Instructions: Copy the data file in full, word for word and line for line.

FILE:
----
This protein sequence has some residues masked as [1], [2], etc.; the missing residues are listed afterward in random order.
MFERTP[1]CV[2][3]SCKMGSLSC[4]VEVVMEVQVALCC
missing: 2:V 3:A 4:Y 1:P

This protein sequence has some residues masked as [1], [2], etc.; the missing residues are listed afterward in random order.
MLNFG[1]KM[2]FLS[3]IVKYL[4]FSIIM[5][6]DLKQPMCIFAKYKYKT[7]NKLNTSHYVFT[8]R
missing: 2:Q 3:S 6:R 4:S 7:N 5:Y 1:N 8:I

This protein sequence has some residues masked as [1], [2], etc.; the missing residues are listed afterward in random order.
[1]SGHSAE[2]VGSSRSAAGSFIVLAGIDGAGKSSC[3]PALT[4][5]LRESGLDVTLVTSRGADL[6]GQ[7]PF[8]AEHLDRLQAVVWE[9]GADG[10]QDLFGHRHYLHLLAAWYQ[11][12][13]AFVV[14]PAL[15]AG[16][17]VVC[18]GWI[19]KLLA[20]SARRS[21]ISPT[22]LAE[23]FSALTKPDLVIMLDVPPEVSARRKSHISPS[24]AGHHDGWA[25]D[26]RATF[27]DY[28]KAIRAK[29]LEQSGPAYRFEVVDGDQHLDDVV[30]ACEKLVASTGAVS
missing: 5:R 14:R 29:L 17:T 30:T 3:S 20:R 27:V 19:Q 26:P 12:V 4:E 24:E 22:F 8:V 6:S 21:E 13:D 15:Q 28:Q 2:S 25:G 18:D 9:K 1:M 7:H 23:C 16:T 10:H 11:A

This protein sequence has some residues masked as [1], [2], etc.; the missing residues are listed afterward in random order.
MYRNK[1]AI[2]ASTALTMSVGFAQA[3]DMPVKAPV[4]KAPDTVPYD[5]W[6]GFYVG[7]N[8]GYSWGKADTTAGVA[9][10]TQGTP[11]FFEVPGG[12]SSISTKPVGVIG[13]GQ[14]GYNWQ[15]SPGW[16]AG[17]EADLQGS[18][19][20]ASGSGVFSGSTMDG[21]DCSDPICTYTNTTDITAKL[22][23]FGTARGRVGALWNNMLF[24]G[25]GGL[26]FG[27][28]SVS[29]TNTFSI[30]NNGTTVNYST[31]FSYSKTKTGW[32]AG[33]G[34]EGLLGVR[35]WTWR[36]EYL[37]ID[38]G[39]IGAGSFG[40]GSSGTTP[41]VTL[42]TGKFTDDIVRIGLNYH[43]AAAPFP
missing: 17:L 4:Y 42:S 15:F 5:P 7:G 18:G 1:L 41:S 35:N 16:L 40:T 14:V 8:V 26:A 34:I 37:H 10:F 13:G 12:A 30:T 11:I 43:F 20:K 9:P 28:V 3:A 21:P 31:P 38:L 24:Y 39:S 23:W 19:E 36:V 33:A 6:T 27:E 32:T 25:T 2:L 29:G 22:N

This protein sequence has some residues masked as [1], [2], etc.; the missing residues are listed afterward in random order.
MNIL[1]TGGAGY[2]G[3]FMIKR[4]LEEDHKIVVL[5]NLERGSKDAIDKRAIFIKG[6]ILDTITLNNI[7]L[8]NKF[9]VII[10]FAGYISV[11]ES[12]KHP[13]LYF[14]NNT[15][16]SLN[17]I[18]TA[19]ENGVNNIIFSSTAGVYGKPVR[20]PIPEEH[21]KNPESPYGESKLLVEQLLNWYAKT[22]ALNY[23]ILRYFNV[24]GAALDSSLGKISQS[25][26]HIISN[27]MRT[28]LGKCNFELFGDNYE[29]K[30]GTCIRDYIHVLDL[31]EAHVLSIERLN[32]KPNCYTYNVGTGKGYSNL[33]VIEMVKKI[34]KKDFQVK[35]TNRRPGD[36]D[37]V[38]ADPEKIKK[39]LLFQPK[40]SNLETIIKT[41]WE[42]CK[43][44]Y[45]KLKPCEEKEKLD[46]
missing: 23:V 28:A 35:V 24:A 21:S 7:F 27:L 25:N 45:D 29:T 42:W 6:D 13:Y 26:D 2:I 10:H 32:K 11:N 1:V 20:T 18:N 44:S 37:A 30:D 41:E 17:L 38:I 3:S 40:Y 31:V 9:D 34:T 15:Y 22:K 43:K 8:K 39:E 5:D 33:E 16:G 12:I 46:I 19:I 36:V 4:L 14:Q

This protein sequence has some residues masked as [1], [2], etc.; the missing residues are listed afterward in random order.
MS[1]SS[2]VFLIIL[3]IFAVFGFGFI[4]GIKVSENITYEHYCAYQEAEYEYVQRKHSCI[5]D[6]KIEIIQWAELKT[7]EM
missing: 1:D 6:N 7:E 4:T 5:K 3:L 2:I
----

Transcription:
This protein sequence has some residues masked as [1], [2], etc.; the missing residues are listed afterward in random order.
MFERTP[1]CV[2][3]SCKMGSLSC[4]VEVVMEVQVALCC
missing: 2:V 3:A 4:Y 1:P

This protein sequence has some residues masked as [1], [2], etc.; the missing residues are listed afterward in random order.
MLNFG[1]KM[2]FLS[3]IVKYL[4]FSIIM[5][6]DLKQPMCIFAKYKYKT[7]NKLNTSHYVFT[8]R
missing: 2:Q 3:S 6:R 4:S 7:N 5:Y 1:N 8:I

This protein sequence has some residues masked as [1], [2], etc.; the missing residues are listed afterward in random order.
[1]SGHSAE[2]VGSSRSAAGSFIVLAGIDGAGKSSC[3]PALT[4][5]LRESGLDVTLVTSRGADL[6]GQ[7]PF[8]AEHLDRLQAVVWE[9]GADG[10]QDLFGHRHYLHLLAAWYQ[11][12][13]AFVV[14]PAL[15]AG[16][17]VVC[18]GWI[19]KLLA[20]SARRS[21]ISPT[22]LAE[23]FSALTKPDLVIMLDVPPEVSARRKSHISPS[24]AGHHDGWA[25]D[26]RATF[27]DY[28]KAIRAK[29]LEQSGPAYRFEVVDGDQHLDDVV[30]ACEKLVASTGAVS
missing: 5:R 14:R 29:L 17:T 30:T 3:S 20:R 27:V 19:Q 26:P 12:V 4:E 24:E 22:F 8:V 6:S 21:E 13:D 15:Q 28:Q 2:S 25:G 18:D 9:K 1:M 7:H 23:C 16:T 10:H 11:A

This protein sequence has some residues masked as [1], [2], etc.; the missing residues are listed afterward in random order.
MYRNK[1]AI[2]ASTALTMSVGFAQA[3]DMPVKAPV[4]KAPDTVPYD[5]W[6]GFYVG[7]N[8]GYSWGKADTTAGVA[9][10]TQGTP[11]FFEVPGG[12]SSISTKPVGVIG[13]GQ[14]GYNWQ[15]SPGW[16]AG[17]EADLQGS[18][19][20]ASGSGVFSGSTMDG[21]DCSDPICTYTNTTDITAKL[22][23]FGTARGRVGALWNNMLF[24]G[25]GGL[26]FG[27][28]SVS[29]TNTFSI[30]NNGTTVNYST[31]FSYSKTKTGW[32]AG[33]G[34]EGLLGVR[35]WTWR[36]EYL[37]ID[38]G[39]IGAGSFG[40]GSSGTTP[41]VTL[42]TGKFTDDIVRIGLNYH[43]AAAPFP
missing: 17:L 4:Y 42:S 15:F 5:P 7:G 18:G 1:L 41:S 35:N 16:L 40:T 14:V 8:V 26:A 34:I 37:H 10:F 13:G 12:A 30:T 11:I 43:F 20:K 9:P 28:V 3:A 21:P 31:P 38:L 24:Y 39:S 23:W 19:E 36:V 33:A 6:T 27:E 32:T 25:T 2:L 29:G 22:N

This protein sequence has some residues masked as [1], [2], etc.; the missing residues are listed afterward in random order.
MNIL[1]TGGAGY[2]G[3]FMIKR[4]LEEDHKIVVL[5]NLERGSKDAIDKRAIFIKG[6]ILDTITLNNI[7]L[8]NKF[9]VII[10]FAGYISV[11]ES[12]KHP[13]LYF[14]NNT[15][16]SLN[17]I[18]TA[19]ENGVNNIIFSSTAGVYGKPVR[20]PIPEEH[21]KNPESPYGESKLLVEQLLNWYAKT[22]ALNY[23]ILRYFNV[24]GAALDSSLGKISQS[25][26]HIISN[27]MRT[28]LGKCNFELFGDNYE[29]K[30]GTCIRDYIHVLDL[31]EAHVLSIERLN[32]KPNCYTYNVGTGKGYSNL[33]VIEMVKKI[34]KKDFQVK[35]TNRRPGD[36]D[37]V[38]ADPEKIKK[39]LLFQPK[40]SNLETIIKT[41]WE[42]CK[43][44]Y[45]KLKPCEEKEKLD[46]
missing: 23:V 28:A 35:V 24:A 21:S 7:F 27:L 25:N 45:D 29:T 42:W 6:D 13:Y 26:D 2:I 10:H 32:K 11:N 1:V 20:T 18:N 44:S 37:A 30:D 41:E 17:L 38:I 3:S 40:Y 31:V 9:D 34:T 15:Y 22:K 43:K 8:K 39:E 5:D 33:E 16:G 12:I 46:I 19:I 36:V 4:L 14:Q

This protein sequence has some residues masked as [1], [2], etc.; the missing residues are listed afterward in random order.
MS[1]SS[2]VFLIIL[3]IFAVFGFGFI[4]GIKVSENITYEHYCAYQEAEYEYVQRKHSCI[5]D[6]KIEIIQWAELKT[7]EM
missing: 1:D 6:N 7:E 4:T 5:K 3:L 2:I